In order to make such an idea work, any advertiser that tracks user behavior would have to report what servers they use to serve up a cookie or other tracking device. Individuals would then update their browsers to include a plug-in that could download the list and block some or all of the tracking cookies. Like the Do Not Call list, government regulators would have the power to enforce the measure against companies that secretly track users or keep more information than they say they do.
The FTC would probably need legislative approval and increased appropriations before it could implement a Do Not Track list, just as it received approval and funding for the Do Not Call list.
As with any proposal, adoption of the list could result in some unintended consequences that consumers may also find off-putting. For one, a Do Not Track list could increase the volume of online ads.
The reason for the potential ad increase is related to a key difference between telemarketing and online advertising. When individual consumers add their names to the Do Not Call list, they stop receiving sales phone calls altogether. Web surfers who would join the Do Not Track list, however, would still see online ads, just not ads targeted specifically to them. Ad networks argue that, because targeting increases ad prices, each ad seen by those on the list would be cheaper than ads seen by people not on the list. Thus, a website probably would have to show more ads to compensate for the loss of revenue from targeted ads or charge consumers to view certain websites.
It's not entirely clear that consumers care about privacy so much that they would be willing to pay for a service or see even more ads. But Do Not Track would give consumers who are concerned about privacy ways to use the web without being tracked and would raise awareness of what advertisers are doing on the web.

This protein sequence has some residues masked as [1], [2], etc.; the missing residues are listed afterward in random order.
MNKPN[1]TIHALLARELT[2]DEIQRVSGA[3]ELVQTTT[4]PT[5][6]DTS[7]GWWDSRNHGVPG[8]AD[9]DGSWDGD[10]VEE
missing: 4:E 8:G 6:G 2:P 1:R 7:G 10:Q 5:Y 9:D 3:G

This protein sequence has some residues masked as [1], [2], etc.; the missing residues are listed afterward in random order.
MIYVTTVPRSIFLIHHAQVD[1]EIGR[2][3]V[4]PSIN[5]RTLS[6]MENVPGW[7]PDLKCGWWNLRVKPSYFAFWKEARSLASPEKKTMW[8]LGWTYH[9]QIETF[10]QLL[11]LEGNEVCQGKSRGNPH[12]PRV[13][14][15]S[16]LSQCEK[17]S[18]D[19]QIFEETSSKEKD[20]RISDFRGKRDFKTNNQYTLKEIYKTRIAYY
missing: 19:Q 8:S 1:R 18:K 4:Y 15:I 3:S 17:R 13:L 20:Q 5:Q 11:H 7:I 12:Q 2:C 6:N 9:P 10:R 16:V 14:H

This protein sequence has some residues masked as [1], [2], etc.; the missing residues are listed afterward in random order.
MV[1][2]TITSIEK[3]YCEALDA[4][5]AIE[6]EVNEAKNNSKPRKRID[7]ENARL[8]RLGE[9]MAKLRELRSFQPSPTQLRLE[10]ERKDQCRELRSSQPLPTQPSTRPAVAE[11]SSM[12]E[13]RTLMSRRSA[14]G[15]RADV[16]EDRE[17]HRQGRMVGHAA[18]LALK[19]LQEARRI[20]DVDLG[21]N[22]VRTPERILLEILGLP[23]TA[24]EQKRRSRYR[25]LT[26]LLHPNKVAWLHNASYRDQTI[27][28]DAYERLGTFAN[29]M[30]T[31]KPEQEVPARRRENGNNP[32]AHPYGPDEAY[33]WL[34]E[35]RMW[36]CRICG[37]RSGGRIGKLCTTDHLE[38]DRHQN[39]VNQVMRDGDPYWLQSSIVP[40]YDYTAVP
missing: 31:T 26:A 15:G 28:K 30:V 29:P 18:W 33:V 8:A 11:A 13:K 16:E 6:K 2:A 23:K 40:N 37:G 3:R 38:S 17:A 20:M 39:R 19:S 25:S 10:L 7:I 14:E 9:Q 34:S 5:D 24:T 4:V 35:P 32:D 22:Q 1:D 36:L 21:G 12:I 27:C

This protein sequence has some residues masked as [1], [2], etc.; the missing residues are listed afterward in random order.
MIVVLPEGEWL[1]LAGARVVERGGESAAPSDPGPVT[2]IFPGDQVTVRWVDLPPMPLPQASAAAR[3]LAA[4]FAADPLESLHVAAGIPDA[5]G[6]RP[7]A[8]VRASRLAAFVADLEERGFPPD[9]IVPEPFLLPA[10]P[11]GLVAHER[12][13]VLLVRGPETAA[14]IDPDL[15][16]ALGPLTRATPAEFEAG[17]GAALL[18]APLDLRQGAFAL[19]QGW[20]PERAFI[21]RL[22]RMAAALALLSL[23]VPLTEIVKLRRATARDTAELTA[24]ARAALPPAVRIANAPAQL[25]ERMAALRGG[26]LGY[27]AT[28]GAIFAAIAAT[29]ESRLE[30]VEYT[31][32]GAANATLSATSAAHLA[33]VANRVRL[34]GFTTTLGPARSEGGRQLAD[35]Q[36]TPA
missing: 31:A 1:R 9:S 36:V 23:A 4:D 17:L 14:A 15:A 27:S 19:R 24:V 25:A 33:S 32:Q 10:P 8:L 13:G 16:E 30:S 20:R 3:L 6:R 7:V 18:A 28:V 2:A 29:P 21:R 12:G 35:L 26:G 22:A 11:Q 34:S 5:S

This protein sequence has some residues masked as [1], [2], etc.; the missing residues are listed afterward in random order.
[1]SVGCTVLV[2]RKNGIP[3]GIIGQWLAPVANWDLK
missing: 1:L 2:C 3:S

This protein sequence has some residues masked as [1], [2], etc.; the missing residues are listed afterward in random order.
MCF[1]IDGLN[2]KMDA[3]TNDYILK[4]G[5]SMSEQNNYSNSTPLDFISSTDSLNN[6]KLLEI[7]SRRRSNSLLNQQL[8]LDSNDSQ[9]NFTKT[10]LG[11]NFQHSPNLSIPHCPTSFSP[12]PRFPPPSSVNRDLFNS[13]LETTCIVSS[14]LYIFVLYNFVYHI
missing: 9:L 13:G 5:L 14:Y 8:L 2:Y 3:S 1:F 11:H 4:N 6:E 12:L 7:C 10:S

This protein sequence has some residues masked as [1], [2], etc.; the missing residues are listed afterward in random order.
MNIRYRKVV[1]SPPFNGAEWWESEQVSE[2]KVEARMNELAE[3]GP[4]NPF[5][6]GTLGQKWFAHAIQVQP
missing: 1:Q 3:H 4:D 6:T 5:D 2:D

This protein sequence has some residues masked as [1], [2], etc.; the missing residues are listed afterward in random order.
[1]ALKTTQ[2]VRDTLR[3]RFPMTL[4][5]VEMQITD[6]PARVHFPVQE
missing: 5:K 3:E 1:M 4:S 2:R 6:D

Charging for websites is unlikely. Consumers have demonstrated that they are more willing to go to free, ad-supported websites than to pay for access to sites. Take news sites, for example. The Wall Street Journal Online, one of the most successful paid sites on the Web, has over a million subscribers. The number of registered users for New York Times' free site is more than 10 times the number of WSJ Online subscribers. The willingness of consumers to see more ads, rather than pay subscription fees, is the chief reason the majority of websites rely on advertising.
In the end, Rumenap encouraged Privacy Working Group members to bring forward their own solutions to protecting consumer privacy and promoting a safe and secure experience for all online users.
About Stop Internet Predators
Stop Child Predators brings together a team of policy experts, law enforcement officers, community leaders, and parents that persuade lawmakers and the public to enact policies that protect America's children from sexual predators. Stop Child Predators is the only national organization that leads campaigns in every state to advocate legislation that prevents the sexual exploitation of children and protects the rights of victims.